Vue.js (Vue) offers a simple way to transition between elements on the page, allowing for either simple transitions between CSS properties or complex animations (or both!). In this example I’ll demonstrate the basics of Vue transitions by creating a menu-expand toggle button. You can see a demonstration in the preview animation above.
Installing Vue is as simple as linking to it via a CDN. You can read more about installation options and how to install in the post Intro to Vue.js
For this example I’ll be using Google’s Material Icon set, an open-source and robust library of 900+ scalable icons. Although I’ll be using Material icons, this example could quickly and easily be adapted to fit a wide variety of element types. Adding the icons is quite simple — we’ll just import them to our CSS:
Now that we have the icon set imported, we’ll implement both icons that will represent our two states, expanded and collapsed. We’ll later control the visibility of these elements with Vue. I’ll add another class,
expand, to enhance the styling of these icons and add a transition effect for hovering.
Now that we have our icons in place, we’ll implement Vue by wrapping our icons in a parent element and assigning it an
id that we can pass into Vue.
Next, we’ll instantiate Vue and pass in our parent element
id, in this case
icon. We know that we’ll be toggling between two states, so we’ll create a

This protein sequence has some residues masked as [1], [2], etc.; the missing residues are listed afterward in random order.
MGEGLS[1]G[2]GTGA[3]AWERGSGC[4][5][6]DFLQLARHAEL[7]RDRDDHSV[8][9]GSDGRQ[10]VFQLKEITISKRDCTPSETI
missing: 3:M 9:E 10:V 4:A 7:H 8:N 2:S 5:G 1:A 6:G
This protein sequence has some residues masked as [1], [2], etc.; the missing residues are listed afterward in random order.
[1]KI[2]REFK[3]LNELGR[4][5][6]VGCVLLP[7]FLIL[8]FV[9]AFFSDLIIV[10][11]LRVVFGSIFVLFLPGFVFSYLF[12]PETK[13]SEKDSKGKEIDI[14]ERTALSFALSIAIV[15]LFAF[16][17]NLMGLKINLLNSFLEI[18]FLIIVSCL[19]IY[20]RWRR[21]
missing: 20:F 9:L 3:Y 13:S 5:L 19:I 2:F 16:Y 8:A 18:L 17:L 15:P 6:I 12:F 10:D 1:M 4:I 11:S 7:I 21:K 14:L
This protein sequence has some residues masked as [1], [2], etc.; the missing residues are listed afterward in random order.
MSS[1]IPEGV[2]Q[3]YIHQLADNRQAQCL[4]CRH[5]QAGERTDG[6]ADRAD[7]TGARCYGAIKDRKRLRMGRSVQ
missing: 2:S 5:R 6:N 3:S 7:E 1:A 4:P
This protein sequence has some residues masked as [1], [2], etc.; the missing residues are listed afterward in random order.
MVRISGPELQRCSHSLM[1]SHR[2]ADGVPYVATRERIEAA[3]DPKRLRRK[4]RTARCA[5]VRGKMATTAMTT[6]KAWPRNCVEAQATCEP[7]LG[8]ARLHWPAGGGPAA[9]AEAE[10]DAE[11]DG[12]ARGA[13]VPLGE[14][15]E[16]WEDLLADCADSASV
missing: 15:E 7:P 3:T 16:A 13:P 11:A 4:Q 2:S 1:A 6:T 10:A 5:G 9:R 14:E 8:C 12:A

show and set it to
CSS Transitions and Animations
Vue handles transitioning of rendered elements by automatically assigning and removing classes. By defining the styles in these classes, we can control the animation of these elements. For example, Vue will assign a transitioned element the following classes during the duration of a transition (
.fade is simply a user-defined name):
.fade-leave-to will be the initial state of our icons, which will be set to transparent. Immediately after
.fade-enter is assigned, Vue will assign the class
.fade-enter-active, which will also handle the transitioning of the element opacity. Ultimately,
.fade-leave-to is assigned and the final state (transparent) is applied. What makes this setup extremely effective is that Vue is transitioning both elements with a single chain of actions.
Connecting to Vue
In order to transition our elements with Vue, we’ll need to wrap our icons in a
<transition> tag, which comes packaged with Vue. Items within the
<transition> will automatically be assigned the transition classes identified by the value passed into the
name attribute. In this case, we’re using the name
fade for our transitions. We’ll also add the attribute and value
mode="out-in" to ensure that the transition of one element finishes before the next begins.
Next, we’ll handle the toggling of the icon visibility and transitions by assigning a conditional directive to each icon,
v-else. Now, the expand icon will be visible if
show resolves to
true and the collapse icon will be visible if
show resolves to
On each icon, we’ll also attach a click event listener and toggle the visibility of the icon with
@click="show = !show". We could refactor our click event listeners into a method, but for the sake of simplicity we’ll just leave them in-line. Note that we need to assign each icon a unique
key value for Vue to hook into. In this case, we’ll manually assign these keys to
Have feedback? Let me know; I’d be happy to hear it. firstname.lastname@example.org